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Byzantine Rome and the Greek Popes: Eastern Influences on Rome and the Papacy from Gregory the Great to Zacharias, A.D. 590-752 [Hardcover]

By Andrew J. Ekonomou (Author)
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Item description for Byzantine Rome and the Greek Popes: Eastern Influences on Rome and the Papacy from Gregory the Great to Zacharias, A.D. 590-752 by Andrew J. Ekonomou...

Overview
Byzantine Rome and the Greek Popes examines the scope and extent to which the East influenced Rome and the Papacy following the Justinian Reconquest of Italy in the middle of the sixth century through the pontificate of Zacharias and the collapse of the exarchate of Ravenna in 752. A combination of factors resulted in the arrival of significant numbers of easterners in Rome, and those immigrants had brought with them a number of eastern customs and practices previously unknown in the city. Greek influence became apparent in art, religious ceremonial and liturgics, sacred music, the rhetoric of doctrinal debate, the growth of eastern monastic communities, and charitable institutions, and the proliferation of the cults of eastern saints and ecclesiastical feast days and, in particular, devotion to the Theotokos or Mother of God. From the late seventh to the middle of the eighth century, eleven of the thirteen Roman pontiffs were the sons of families of eastern provenance. While conceding that over the course of the seventh century Rome indeed experienced the impact of an important Greek element, some scholars of the period have insisted that the degree to which Rome and the Papacy were "orientalized" has been exaggerated, while others argue that the extent of their "byzantinization" has not been fully appreciated. The question has also been raised as to whether Rome's oriental popes were responsible for sowing the seeds of separatism from Byzantium and laying the foundation for a future papal state, or whether they were loyal imperial subjects ever steadfast politically, although not always so in matters of the faith, to the reigning sovereign in Constantinople. Finally, there is the important issue of whether one could still speak of a single and undivided imperium Roman christianum in the seventh and early eighth centuries or whether the concept of imperial unity in the epoch following Gregory the Great was a quaint and fanciful fiction as East and West, ignoring and misunderstanding one another, began to go their separate ways. Byzantine Rome and the Greek Popes provides a guide through this complicated and often contradictory history.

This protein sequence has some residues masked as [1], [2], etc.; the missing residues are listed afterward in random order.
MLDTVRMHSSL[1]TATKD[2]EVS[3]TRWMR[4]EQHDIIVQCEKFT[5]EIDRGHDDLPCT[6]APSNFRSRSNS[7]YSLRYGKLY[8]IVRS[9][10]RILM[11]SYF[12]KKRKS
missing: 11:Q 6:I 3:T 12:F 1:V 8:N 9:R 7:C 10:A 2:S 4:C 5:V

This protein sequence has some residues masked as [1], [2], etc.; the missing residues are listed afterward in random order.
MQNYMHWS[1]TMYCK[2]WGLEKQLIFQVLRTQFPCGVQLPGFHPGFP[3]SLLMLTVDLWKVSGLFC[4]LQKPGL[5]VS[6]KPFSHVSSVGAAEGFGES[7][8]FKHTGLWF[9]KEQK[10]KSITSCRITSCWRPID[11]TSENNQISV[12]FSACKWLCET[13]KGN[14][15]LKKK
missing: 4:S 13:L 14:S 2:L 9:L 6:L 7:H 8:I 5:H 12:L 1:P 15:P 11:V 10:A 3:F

Publishers Description